Back when you were a child and playing PlayStation, Xbox, or PC games, your parents might have told you that playing games would not get you anywhere in life; boy were they wrong, thankfully. Times have changed, and people across the globe are making a living out of eSports. What’s more, eSports is so big that you will find famous gaming venues all over, and these events and venues draw massive crowds. And while this is happening in 2021, people are still confused about what eSports are, how one gets involved, and how one makes a living out of it.
What is eSports?
It is a form of competition using video games in an organized setting. You can either play individually or in teams, and the competition usually involves competing for money. There are numerous famous eSports players and games. Now eSports is not taken seriously in most settings across the world, but some countries do applaud and celebrate their players, for example, the US, Korea, and Russia.
There are three games that are just in a league of their own and draw in massive crowds, massive sponsorship, and massive gaming hours.
- Defense of the Ancients 2: This multiplayer online battle arena game was developed and published by Valve. The premise? The game is played in matches of two teams consisting of five players each, with each team having to defend their base on the map. Each of the 10 players has a unique character with special abilities which differ in style of play. Throughout the gameplay, each player collects experience points while defeating the rival team. A team will only win once they destroy the opposing team’s ancient, which is located in each team’s base. The best Dota 2 player currently is Johan Sundstein, or N0tail as he is commonly known. He hails from Denmark.
- League of Legends: Developed by Riot Games in 2009, League of Legends, commonly known as League, is an online multiplayer battle area game – they sure are popular. The premise is pretty much the same as Dota 2, as two teams of five players each collect experience points, battle it out, defend their base, and a team only wins once they destroy the opposing team’s nexus located at their base. This game is extremely popular and even has a League of Legends World Championship every year with an extremely large prize pool. Fans from across the world pull up en masse for this annual event.
- Counterstrike: Global Offensive: Currently the most popular game on the planet, Counter-Strike: Global Offensive or CS: GO, was developed over two years and released in 2012. This multiplayer first-person shooter pits two teams against each other, one terrorist and the other counter-terrorists. This game has an active eSports scene, and there are many tournaments held annually where massive amounts of cash are up for grabs. This game is extremely competitive.
Top eSports players
Just like popular games, there are popular players, and some of them include:
- Faker: 25-year-old Lee Sang-hyeok, who hails from Korea, is a professional League of Legends player for the team T1. He is estimated to be worth $4 million.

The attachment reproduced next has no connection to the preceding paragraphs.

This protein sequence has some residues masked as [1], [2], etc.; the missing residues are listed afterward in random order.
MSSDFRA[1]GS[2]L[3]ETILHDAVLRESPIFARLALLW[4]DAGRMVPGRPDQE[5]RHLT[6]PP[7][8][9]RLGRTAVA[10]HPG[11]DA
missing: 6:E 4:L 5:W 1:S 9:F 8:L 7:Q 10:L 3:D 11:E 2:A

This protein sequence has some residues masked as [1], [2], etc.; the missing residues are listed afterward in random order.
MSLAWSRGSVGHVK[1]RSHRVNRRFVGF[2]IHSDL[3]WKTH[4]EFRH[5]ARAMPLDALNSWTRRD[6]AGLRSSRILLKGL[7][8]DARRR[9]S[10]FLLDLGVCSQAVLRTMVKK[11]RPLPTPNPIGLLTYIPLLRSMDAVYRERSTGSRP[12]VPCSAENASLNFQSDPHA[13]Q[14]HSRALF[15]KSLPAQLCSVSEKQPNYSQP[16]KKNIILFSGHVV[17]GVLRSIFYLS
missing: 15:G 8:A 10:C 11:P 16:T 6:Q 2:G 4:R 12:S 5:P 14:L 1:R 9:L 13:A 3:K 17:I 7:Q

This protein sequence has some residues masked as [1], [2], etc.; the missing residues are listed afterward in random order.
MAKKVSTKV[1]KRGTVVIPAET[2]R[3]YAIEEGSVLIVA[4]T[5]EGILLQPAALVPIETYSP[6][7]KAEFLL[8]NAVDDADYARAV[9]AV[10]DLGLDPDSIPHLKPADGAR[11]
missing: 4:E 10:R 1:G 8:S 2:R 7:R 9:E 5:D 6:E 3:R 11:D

- Puppey: Born Clement Ivanov, this 31-year-old Estonian is a Dota 2 player who won the International 2011 for a $1 million cash prize, sweet!
- Jang Jae-ho: This South Korean gamer is considered the best Night Elf player in the world and is known for playing real-time strategy games Warcraft III and StarCraft II.
What’s next for eSports and what can we expect by 2025?
According to Juniper Research’s latest market forecast, at least 10 percent of the world’s population will be watching eSports by 2025 – this is estimated to be 1 billion people. This is largely driven by the Asian-Pacific communities, but it is predicted that Latin America will pull in larger crowds as the years go by and internet connectivity issues are solved. While there are many professional eSports players from across the globe, the followers and fan-base are much larger.
Another factor we can look at is profits. Big money is already being spent, and it’s predicted the industry will be worth $2.1 billion this year alone. This figure is set to rise to $3.5 billion by 2025. This growth rate is driven largely by subscriptions spent on streaming services and advertising spent on the streaming platforms. And while the market is mostly driven by the Asian-Pacific communities, this could change if connectivity issues are ironed out in the rest of the world. Fortunately, eSports is completely online’ however, connectivity issues still put a damper on the entire experience. And while eSports is set to officially enter the Olympics in 2028, let’s look at the latest developments in eSport and the Olympics.
ESports and the Olympics
Before the 2020 Olympic games, the International Olympic Committee announced that it was organizing five eSports events ahead of the summer Olympic games. While this was groundbreaking a few months ago, things did not go according to plan. Games took place entirely online, so players were not competing at actual Olympic stadiums, and the events took place before the actual Olympics. While this is a step in the right direction, the International Olympic Committee has been in talks since 2017 to introduce eSports into the Olympics, but the delivery proved challenging. And while mobilizing eSports at the 2020 Olympics, albeit virtually, it is a step in the right direction on making this industry more inclusive and gives hope to future gamers and fans alike.
The virtual eSports competitions were divided into the following disciplines at the Olympics:
- Sailing: Virtual Regatta
- Cycling: Union Cyclist Internationale (UCI)
- Rowing: Open Format
- Motorsport: FIA/Grand Tourism
- Baseball: World Baseball Softball Confederation (WBSC) – eBaseball Powerful Pro Baseball 2020